How badly might Sen. Clinton need help with her post-campaign debt? Badly:
Clinton will likely seek help from Obama in retiring her massive campaign debt, which has swollen to more than $30 million, including $11 million she lent the effort, advisers said Thursday.
The former first lady, who plans to bow out of the race and endorse Obama on Saturday, told donors she will raise money for Obama's campaign, both to help the Democratic Party's cash position and to expand the Illinois senator's prodigious fundraising base. Her advisers estimate the former first lady could bring in $50 million to $100 million for the general election campaign — and much more if she were named Obama's running mate.
The advisers spoke on condition of anonymity because they were not authorized to discuss the matter publicly.
Clinton hosted a conference call Thursday with her national finance committee, urging them to shift gears and begin raising money for Obama and for the Democratic National Committee, which will be coordinating fundraising efforts with the Obama campaign.
There are more than 1.5 million individual donors to the Obama campaign. It would not take much on a per-contributor basis -- less than $20, certainly -- for Obama supporters to help Sen. Clinton make things right with her campaign's vendors, and if asked I would certainly contribute to such an effort.
In other campaign finance news today, I will commend to you Bob Bauer's remarks yesterday to an American Constitution Society gathering in Philadelphia yesterday. He calls for a more modest conception of what campaign finance laws can accomplish, and it's well worth the five minutes it will take to read his remarks:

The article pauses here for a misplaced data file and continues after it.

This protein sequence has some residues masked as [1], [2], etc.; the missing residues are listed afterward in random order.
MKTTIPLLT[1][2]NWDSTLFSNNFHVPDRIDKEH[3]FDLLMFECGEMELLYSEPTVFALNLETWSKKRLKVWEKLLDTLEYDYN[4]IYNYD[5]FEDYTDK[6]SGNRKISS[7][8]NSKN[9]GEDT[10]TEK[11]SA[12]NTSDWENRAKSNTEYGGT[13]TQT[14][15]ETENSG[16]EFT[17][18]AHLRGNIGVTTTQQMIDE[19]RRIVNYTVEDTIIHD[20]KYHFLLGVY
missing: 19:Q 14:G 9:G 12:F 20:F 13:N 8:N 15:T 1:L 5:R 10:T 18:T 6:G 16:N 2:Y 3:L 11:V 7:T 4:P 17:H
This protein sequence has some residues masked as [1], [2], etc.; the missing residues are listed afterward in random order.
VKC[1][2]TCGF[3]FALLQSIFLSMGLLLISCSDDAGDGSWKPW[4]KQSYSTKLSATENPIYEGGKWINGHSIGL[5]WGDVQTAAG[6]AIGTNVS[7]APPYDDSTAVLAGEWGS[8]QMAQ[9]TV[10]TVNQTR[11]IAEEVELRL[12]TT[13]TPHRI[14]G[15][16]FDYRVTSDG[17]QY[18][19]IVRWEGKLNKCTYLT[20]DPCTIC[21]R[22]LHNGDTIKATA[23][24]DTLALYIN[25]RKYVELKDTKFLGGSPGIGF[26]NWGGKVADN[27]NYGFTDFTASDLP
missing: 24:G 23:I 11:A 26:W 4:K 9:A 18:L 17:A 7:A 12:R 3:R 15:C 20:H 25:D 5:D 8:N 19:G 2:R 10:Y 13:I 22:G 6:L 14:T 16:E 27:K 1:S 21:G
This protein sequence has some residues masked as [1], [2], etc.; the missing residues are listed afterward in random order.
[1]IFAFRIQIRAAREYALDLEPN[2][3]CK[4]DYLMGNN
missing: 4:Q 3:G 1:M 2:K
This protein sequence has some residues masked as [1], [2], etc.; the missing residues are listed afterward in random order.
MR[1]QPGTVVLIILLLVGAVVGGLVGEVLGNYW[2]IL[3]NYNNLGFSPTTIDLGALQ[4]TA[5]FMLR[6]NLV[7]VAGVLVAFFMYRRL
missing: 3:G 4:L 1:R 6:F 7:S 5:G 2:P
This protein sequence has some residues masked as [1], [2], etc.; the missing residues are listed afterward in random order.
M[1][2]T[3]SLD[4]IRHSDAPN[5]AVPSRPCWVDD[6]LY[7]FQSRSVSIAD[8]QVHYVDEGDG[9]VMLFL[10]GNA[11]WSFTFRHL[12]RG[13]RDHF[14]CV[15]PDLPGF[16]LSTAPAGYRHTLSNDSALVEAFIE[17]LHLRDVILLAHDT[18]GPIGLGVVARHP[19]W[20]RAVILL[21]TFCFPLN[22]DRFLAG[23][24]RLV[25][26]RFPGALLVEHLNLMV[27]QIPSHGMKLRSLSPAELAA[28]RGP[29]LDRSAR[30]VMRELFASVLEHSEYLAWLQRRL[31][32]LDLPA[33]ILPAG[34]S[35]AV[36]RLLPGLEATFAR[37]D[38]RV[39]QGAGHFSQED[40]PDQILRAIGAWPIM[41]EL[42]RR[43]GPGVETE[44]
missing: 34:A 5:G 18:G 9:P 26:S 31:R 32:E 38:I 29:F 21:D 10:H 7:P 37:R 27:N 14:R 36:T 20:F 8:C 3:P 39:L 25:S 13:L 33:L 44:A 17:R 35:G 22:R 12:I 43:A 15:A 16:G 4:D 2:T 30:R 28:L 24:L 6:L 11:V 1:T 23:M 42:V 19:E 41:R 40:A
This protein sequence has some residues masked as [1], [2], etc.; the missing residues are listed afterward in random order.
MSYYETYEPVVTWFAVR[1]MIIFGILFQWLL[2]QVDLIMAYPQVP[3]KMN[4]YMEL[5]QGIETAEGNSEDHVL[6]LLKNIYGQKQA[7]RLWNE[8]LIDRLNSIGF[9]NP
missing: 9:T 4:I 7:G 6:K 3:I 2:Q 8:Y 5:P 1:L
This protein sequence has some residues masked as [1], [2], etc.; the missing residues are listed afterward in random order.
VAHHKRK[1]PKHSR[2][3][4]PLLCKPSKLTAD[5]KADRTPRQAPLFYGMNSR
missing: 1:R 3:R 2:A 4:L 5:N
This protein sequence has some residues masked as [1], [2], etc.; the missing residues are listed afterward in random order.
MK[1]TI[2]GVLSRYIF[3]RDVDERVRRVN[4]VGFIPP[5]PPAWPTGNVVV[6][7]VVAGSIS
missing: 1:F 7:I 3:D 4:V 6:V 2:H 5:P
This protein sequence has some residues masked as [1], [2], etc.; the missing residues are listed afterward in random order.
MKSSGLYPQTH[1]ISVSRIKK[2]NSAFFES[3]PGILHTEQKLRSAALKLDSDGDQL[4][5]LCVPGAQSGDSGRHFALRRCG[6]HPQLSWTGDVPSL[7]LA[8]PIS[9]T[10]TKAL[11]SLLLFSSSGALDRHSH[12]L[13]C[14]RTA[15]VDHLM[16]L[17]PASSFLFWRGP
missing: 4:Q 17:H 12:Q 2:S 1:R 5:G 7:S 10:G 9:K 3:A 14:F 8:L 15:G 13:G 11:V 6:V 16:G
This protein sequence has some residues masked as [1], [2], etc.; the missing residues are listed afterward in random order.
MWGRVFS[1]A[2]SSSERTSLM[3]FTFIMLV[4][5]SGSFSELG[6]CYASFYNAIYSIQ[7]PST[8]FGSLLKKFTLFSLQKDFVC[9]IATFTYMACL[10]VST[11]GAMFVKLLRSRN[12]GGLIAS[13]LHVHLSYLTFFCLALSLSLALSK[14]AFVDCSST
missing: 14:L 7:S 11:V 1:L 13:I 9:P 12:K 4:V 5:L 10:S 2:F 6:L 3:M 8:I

Money will continue to play a role in politics. If we imagine otherwise, then the FEC will be a grave disappointment, since it will be easy to assume — and wrongly assumed — that money would not figure so prominently if the government were doing its job.
The campaign finance laws have their part to play in establishing equitable rules for participation in the political process. The determination of what that part should be—the goals we establish for the design of those laws — will and should shape our view of what constitutes meaningful enforcement.
And finally, I will note that we're just a Monday or two away from learning of the Supreme Court's resolution of Davis v. FEC, which will determine what, if anything, Congress can do constitutionally to level the playing field on behalf of candidates running against self-funding millionaires in federal elections. When that decision comes down, we will have much to say.